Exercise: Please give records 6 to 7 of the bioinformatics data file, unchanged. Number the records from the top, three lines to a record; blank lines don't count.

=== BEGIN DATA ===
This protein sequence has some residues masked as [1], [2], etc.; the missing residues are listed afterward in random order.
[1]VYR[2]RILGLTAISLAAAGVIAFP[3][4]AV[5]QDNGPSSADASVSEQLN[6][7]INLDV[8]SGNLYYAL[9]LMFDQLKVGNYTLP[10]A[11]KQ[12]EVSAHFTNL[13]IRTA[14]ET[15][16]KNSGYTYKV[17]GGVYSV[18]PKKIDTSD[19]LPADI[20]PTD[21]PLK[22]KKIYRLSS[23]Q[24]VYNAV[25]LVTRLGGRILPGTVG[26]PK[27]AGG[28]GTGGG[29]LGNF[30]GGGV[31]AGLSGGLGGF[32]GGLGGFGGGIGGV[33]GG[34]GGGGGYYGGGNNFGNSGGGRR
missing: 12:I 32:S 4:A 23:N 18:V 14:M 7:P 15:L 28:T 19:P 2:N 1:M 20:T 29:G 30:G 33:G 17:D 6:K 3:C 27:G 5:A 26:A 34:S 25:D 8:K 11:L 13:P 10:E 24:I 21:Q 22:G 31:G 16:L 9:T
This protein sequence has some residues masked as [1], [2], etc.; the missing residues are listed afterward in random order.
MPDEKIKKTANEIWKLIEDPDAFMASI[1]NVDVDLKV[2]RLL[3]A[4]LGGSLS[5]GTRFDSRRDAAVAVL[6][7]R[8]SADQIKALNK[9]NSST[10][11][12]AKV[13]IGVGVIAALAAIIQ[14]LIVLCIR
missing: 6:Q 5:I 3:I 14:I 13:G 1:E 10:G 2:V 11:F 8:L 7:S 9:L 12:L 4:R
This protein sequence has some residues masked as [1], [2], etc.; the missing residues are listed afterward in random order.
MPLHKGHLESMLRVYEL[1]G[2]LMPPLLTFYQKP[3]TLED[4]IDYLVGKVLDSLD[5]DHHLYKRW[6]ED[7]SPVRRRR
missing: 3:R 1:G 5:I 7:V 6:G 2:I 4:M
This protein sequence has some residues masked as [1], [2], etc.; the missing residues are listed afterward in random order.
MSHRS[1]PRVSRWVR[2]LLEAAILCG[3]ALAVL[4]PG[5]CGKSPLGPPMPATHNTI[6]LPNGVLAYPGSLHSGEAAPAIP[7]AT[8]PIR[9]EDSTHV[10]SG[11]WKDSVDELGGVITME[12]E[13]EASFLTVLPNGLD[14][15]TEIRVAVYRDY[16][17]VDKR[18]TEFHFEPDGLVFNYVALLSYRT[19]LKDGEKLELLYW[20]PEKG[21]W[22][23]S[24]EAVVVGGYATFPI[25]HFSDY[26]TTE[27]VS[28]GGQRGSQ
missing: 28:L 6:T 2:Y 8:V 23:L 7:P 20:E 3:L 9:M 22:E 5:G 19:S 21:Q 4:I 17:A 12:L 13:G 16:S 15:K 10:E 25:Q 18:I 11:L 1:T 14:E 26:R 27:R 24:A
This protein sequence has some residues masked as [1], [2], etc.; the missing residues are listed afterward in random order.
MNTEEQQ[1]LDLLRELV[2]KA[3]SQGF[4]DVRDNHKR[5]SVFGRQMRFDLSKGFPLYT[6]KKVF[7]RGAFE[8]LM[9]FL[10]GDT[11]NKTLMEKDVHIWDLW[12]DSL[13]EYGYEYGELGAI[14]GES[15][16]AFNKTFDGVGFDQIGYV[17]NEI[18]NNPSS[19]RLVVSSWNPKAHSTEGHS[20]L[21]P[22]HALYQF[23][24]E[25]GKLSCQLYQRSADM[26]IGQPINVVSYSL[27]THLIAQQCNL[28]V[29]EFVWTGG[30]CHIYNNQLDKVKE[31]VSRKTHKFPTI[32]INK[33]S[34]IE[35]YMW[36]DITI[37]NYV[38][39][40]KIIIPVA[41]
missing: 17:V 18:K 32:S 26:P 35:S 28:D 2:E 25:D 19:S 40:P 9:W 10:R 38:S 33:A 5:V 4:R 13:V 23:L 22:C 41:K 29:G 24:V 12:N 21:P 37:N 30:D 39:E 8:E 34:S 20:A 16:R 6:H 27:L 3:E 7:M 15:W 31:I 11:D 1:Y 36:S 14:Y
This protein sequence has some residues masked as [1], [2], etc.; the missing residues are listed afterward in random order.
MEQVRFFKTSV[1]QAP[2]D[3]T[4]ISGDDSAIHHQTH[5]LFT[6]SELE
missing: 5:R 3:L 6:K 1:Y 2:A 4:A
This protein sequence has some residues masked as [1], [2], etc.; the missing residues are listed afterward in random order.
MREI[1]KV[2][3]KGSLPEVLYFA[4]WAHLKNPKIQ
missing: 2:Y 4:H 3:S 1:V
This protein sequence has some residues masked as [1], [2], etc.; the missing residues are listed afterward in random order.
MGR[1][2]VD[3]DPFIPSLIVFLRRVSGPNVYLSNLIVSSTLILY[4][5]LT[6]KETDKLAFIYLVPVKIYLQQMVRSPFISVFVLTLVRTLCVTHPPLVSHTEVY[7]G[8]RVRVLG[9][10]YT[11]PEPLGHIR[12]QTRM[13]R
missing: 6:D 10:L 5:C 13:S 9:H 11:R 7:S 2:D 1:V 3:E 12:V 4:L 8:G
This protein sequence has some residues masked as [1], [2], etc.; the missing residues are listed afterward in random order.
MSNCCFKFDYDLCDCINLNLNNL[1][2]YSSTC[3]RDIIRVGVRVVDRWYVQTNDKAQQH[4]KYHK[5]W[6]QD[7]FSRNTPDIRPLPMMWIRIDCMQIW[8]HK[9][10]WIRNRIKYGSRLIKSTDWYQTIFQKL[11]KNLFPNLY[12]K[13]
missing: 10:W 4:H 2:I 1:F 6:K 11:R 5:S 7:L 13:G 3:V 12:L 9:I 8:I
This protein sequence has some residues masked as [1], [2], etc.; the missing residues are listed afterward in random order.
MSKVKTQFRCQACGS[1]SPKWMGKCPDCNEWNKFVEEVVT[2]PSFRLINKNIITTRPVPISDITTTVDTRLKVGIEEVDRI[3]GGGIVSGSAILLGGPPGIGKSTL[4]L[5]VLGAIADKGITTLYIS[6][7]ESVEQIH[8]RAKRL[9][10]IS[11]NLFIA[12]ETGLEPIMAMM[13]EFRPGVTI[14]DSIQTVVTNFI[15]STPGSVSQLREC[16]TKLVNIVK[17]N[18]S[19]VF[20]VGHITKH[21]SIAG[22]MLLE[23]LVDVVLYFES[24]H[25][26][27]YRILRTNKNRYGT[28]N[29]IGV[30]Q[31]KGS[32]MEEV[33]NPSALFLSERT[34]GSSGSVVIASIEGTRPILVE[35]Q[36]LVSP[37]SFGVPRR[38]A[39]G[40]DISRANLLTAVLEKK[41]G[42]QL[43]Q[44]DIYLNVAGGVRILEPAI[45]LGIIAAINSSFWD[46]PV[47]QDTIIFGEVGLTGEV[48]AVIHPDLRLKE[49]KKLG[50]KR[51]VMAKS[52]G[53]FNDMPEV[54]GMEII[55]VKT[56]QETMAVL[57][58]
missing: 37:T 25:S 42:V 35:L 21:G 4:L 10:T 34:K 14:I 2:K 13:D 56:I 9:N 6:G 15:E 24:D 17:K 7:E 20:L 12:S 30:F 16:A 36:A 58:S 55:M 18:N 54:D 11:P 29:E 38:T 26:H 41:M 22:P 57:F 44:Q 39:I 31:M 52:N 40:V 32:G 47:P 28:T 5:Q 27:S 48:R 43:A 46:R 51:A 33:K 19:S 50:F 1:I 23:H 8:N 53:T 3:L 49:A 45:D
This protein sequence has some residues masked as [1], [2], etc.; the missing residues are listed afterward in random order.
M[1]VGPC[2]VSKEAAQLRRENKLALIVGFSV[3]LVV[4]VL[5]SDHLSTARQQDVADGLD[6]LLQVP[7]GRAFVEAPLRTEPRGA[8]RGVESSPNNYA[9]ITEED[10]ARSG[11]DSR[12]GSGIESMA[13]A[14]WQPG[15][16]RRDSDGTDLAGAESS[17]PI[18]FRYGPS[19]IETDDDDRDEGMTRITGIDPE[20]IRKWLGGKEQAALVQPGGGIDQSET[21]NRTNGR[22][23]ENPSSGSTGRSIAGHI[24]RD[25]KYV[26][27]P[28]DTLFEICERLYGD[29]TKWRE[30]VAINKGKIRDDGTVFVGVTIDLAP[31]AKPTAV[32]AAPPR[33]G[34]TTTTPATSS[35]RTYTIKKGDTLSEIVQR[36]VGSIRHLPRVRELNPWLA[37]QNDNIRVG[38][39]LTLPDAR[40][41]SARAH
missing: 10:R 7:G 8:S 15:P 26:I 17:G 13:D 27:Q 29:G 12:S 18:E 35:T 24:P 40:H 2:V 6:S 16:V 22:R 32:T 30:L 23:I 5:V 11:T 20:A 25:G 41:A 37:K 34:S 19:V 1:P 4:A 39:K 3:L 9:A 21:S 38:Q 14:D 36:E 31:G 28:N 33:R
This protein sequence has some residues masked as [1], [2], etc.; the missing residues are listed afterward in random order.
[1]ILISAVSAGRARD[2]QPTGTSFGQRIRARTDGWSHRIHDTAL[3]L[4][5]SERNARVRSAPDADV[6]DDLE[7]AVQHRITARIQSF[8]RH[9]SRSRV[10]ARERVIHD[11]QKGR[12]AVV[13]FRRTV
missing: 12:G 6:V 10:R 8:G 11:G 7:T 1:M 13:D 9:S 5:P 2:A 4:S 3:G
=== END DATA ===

This protein sequence has some residues masked as [1], [2], etc.; the missing residues are listed afterward in random order.
MEQVRFFKTSV[1]QAP[2]D[3]T[4]ISGDDSAIHHQTH[5]LFT[6]SELE
missing: 5:R 3:L 6:K 1:Y 2:A 4:A
This protein sequence has some residues masked as [1], [2], etc.; the missing residues are listed afterward in random order.
MREI[1]KV[2][3]KGSLPEVLYFA[4]WAHLKNPKIQ
missing: 2:Y 4:H 3:S 1:V